He seemed likable to me from the beginning. He was a type of father figure, he radiated goodness and benevolence. One knew that from pictures and the TV, but in personal encounters, one experienced it firsthand.

His solidarity, his friendliness — not only because of his human temperament, but increased and deepened because he did it as representative of our faith, as pope, so that the humanness was combined with our understanding of God in a good way.

Sainthood is often placed at an unreachable place. I have a “realistic concept of sainthood,” meaning human beings are simply human beings, but in this area of humanness they radiate an ideal of humanness. And that is the impression I got from Pope John Paul II.

I remember that during our second trip to Rome we were allowed to sing in his private chapel and afterward we were allowed to sing two songs in a room next to the chapel. The Pope came to each of us, greeted every person, gave a greeting to the parents of the choir boys and handed out a small present.

There you could feel this human atmosphere in a very dense and intensive way. I have esteemed him very much from the very beginning and thought that this is the pope for our time. One could have not wished a better one.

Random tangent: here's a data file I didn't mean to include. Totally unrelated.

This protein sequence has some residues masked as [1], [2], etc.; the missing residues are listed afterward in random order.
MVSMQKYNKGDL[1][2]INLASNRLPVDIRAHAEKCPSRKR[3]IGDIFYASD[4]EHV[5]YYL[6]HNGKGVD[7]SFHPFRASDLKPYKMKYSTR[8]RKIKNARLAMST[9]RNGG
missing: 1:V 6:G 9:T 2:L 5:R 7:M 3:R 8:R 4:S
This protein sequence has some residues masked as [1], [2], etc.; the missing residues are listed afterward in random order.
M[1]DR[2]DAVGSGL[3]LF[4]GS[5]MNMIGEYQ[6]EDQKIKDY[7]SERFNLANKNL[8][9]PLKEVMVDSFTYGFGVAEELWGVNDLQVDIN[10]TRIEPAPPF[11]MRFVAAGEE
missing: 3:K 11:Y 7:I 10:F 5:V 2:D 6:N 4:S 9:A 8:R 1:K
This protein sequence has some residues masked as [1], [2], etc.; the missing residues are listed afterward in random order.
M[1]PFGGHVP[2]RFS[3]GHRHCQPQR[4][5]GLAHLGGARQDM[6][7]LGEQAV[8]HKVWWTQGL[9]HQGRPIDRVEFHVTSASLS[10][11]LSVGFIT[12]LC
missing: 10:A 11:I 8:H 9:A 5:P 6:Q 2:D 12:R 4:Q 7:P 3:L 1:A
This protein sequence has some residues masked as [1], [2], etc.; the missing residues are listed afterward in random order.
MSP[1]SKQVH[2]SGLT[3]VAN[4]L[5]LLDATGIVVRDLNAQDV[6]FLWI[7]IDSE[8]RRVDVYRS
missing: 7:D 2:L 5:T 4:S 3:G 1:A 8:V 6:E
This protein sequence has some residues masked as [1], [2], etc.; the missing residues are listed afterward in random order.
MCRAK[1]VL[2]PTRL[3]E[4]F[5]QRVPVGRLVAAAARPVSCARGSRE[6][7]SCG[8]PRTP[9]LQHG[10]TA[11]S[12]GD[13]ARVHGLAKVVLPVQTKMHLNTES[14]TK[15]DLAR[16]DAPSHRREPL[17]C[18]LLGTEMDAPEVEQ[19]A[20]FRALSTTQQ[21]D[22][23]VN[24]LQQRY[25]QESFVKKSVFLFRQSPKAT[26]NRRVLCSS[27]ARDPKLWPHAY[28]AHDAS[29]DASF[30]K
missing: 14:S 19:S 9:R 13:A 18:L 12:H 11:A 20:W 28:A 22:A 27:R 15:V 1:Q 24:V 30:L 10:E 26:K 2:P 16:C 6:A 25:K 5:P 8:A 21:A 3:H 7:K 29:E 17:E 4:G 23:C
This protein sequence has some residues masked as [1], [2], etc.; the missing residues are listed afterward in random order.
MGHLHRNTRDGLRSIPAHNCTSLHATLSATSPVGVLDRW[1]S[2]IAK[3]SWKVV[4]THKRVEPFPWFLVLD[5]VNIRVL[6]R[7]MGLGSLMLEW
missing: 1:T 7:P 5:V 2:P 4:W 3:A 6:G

When I was visiting my brother in Rome in the 1990s, I had a heart attack, and my brother told the Pope. And John Paul II said that he would include me in his prayers. That was a very special consolation, a very special support.


Did the friendship between Pope John Paul II and your brother affect you personally?

For that, I did not know the Holy Father well enough, but maybe somehow yes.

During that second trip to Rome, I remember having taken part in the breakfast with the Holy Father, together with my brother and sister. One felt a real friendship.

But I think John Paul II was very kind to everybody he encountered. An increase was not necessary, I believe.


In your view, what should the faithful pay attention to?

I think there should be a change in thinking. On the one hand, the situation of the Church is described with resignation as without any future. But on the other hand, one notices that in the very places people are resigned to one way, there are break-ups.

Faith is very deep inside, still alive in our area and expresses itself in unexpected occurrences and actions. It is important that those who are deeply faithful practice their faith, that they not hide their faith, that they openly proclaim it — that they live their faith with decision. I think that in such a context, fixed points are enormously important, and they will attract people who falter, who do not know what do, who perhaps are open but cannot decide. They need guideposts.


Robert Rauhut is based in Munich.